Outdoor Retailer to Leave Salt Lake City Over Utah Gov's Stance on Public Land
The Outdoor Retailer show is saying goodbye to Salt Lake City after exhibiting there for more than 20 years. The major trade show is shopping around for new venues in other cities.
The deal breaker was politics—specifically, the public-lands policy and laws keeping public lands wild.
Debate about the management of federally owned lands has been roiling in the American West for years, but it has spiked in Utah over the state’s Republican governor, Gary Herbert’s recent petition to the Trump administration to rescind the designation of the Bears Ears National Monument in Southeastern Utah, according to media reports. Herbert has also sought changes to the Antiquities Act, a Theodore Roosevelt–era law that gives the president the authority to create by proclamation national monuments from federal lands.
Management of Outdoor Retailer—owned by Emerald Expositions; its partner, the Outdoor Industry Association; as well as brands Patagonia, The North Face and REI—met with Herbert during a Feb. 16 teleconference. Dissatisfied with the result of the meeting, Outdoor Retailer said that it would take its business elsewhere, said Marisa Nicholson, Outdoor Retailer’s show director.
“Though we may wish it different, this is far from a snap-of-the-fingers thing to make happen,” Nicholson said in a prepared statement. “Convention centers and hotels are not sitting idle. In every instance at every potential venue there are hurdles that have to be cleared and that simply cannot be done overnight.”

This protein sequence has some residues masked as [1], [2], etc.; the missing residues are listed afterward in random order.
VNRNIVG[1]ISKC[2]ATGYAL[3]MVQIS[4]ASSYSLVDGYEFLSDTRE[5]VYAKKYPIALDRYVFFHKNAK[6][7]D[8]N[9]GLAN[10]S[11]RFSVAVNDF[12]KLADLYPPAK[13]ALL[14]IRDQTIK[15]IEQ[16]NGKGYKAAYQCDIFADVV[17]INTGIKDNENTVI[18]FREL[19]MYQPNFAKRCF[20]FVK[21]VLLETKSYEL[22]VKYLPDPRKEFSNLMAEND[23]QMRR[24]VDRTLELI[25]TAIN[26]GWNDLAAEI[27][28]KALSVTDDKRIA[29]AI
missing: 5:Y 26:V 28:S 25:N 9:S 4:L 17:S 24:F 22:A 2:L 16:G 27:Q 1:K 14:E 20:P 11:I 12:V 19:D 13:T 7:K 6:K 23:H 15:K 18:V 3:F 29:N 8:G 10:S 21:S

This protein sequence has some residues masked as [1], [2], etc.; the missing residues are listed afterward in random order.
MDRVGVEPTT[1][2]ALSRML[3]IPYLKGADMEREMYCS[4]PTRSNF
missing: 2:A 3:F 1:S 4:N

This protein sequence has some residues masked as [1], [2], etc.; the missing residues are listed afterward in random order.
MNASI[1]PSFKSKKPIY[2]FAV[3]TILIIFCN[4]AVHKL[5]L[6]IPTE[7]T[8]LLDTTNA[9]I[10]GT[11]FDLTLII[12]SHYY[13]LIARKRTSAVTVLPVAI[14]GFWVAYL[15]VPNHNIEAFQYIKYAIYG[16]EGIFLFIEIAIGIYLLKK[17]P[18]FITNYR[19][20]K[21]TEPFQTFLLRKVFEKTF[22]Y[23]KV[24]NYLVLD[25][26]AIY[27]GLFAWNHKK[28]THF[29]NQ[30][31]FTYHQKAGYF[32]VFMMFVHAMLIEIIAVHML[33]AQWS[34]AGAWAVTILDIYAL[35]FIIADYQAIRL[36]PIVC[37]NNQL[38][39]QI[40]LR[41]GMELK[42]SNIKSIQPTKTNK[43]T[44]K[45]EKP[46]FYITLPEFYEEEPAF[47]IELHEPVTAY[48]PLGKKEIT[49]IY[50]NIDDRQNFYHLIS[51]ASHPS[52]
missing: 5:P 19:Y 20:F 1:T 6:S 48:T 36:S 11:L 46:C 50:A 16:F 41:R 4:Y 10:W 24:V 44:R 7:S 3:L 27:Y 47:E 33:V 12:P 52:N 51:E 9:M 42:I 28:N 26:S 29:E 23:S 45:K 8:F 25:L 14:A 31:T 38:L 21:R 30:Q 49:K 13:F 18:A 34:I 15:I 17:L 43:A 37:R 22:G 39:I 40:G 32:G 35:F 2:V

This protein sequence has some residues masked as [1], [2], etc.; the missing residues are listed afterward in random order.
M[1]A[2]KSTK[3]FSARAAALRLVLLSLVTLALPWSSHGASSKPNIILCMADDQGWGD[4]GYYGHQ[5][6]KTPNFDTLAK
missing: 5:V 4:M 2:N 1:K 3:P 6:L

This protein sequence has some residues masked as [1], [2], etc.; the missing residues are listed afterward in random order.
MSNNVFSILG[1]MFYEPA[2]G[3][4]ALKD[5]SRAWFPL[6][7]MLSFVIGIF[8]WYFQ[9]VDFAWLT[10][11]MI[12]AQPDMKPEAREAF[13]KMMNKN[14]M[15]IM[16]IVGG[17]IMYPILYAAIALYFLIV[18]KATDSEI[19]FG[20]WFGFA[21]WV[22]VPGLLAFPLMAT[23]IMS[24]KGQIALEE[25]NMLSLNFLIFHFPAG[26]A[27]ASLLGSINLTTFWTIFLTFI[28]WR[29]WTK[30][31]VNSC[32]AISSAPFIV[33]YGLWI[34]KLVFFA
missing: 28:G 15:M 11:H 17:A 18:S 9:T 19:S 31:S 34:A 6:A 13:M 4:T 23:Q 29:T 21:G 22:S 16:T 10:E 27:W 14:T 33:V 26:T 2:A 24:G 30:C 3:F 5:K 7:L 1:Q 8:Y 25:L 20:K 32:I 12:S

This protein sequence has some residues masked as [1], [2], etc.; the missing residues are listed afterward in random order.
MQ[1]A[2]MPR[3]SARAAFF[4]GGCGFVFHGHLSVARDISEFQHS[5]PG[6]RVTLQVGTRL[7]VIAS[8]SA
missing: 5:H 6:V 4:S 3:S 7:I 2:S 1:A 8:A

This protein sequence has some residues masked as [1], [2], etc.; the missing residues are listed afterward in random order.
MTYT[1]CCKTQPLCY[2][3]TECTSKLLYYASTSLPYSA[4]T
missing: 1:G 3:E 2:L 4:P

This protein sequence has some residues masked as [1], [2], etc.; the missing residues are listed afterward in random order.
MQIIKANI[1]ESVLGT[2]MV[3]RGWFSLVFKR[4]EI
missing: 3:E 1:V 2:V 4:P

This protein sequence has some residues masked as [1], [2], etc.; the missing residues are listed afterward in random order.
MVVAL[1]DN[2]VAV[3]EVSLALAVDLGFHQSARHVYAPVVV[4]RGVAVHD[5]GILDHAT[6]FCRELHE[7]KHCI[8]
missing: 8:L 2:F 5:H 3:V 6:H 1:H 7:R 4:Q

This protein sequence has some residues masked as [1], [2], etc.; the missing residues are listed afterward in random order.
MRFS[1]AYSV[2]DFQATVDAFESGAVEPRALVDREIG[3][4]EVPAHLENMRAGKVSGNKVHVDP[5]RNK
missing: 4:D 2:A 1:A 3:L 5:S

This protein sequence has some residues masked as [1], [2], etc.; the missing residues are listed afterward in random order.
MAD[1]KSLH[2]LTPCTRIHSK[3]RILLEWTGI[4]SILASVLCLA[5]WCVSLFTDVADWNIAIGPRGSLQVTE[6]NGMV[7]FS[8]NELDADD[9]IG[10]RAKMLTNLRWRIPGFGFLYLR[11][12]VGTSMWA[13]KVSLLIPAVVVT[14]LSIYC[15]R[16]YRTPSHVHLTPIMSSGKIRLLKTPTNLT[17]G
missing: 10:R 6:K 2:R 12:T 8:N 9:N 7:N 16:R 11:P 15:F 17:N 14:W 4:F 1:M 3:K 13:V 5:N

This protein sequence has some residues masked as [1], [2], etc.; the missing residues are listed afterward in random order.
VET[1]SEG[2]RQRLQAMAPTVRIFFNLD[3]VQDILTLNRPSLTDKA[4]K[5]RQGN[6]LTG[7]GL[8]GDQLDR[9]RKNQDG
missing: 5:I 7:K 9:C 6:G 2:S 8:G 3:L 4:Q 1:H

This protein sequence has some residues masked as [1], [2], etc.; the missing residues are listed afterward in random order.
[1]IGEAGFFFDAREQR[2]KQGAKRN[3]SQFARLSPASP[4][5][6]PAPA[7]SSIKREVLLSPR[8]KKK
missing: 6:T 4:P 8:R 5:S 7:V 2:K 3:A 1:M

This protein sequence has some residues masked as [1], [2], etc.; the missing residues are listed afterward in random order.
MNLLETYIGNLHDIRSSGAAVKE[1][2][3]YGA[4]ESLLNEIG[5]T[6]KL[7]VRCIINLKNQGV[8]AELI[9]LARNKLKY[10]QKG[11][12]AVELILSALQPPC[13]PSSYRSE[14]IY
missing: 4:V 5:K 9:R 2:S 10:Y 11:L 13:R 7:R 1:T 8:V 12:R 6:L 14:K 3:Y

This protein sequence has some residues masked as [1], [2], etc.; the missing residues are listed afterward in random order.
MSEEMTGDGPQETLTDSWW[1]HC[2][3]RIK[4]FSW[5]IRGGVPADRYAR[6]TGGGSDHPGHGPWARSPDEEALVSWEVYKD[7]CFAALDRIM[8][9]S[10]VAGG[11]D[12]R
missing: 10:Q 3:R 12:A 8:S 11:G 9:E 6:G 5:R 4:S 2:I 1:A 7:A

While it is rare for apparel-industry trade shows to take political stances, Amy Roberts, executive director of the Outdoor Industry Association, made a call for her trade group’s members to join her group’s efforts.
“Outdoor Retailer is a place for us to come together and recommit to our values,” she wrote in a Feb. 8 statement. She also noted, “Our industry won’t support a trade show in a state whose leaders seek to harm public lands.”
In a Feb. 10 op-ed piece in the Salt Lake City Tribune, Herbert wrote that he had hoped there could be a balance between concerns of the Outdoor Retailer group and those who would like to develop public lands.
“But as governor, I cannot ignore the challenges Utah sometimes faces due to federal practices that too often ignore meaningful local input,” he wrote.
The trade show’s move from Salt Lake City was applauded by Robert Jungmann, founder of the apparel brand Jungmaven and an Outdoor Retailer vendor since 1996.
“This is huge. An entire industry saying enough is enough. I hope more industries, states and organizations vote with their money,” Jungmann said.
Environmental group Conservation Colorado has been making pitches to move Outdoor Retailer to Colorado. According to the Salt Lake Tribune, it has placed ads in Utah newspapers to get the show to move to Colorado.
“We have honored and fought for our public lands by defeating land-seizure bills and embracing new national monuments. ... Colorado knows protecting public lands is just good business,” the ad reportedly said.
Outdoor Retailer claims to be the largest event for the outdoors recreation industry. 29,000 attendees visited the Outdoor Retailer Summer market at Salt Lake City’s Salt Palace Convention Center in August. Due to a contractual agreement, Outdoor Retailer is scheduled to exhibit in Salt Lake City through its 2018 Summer market.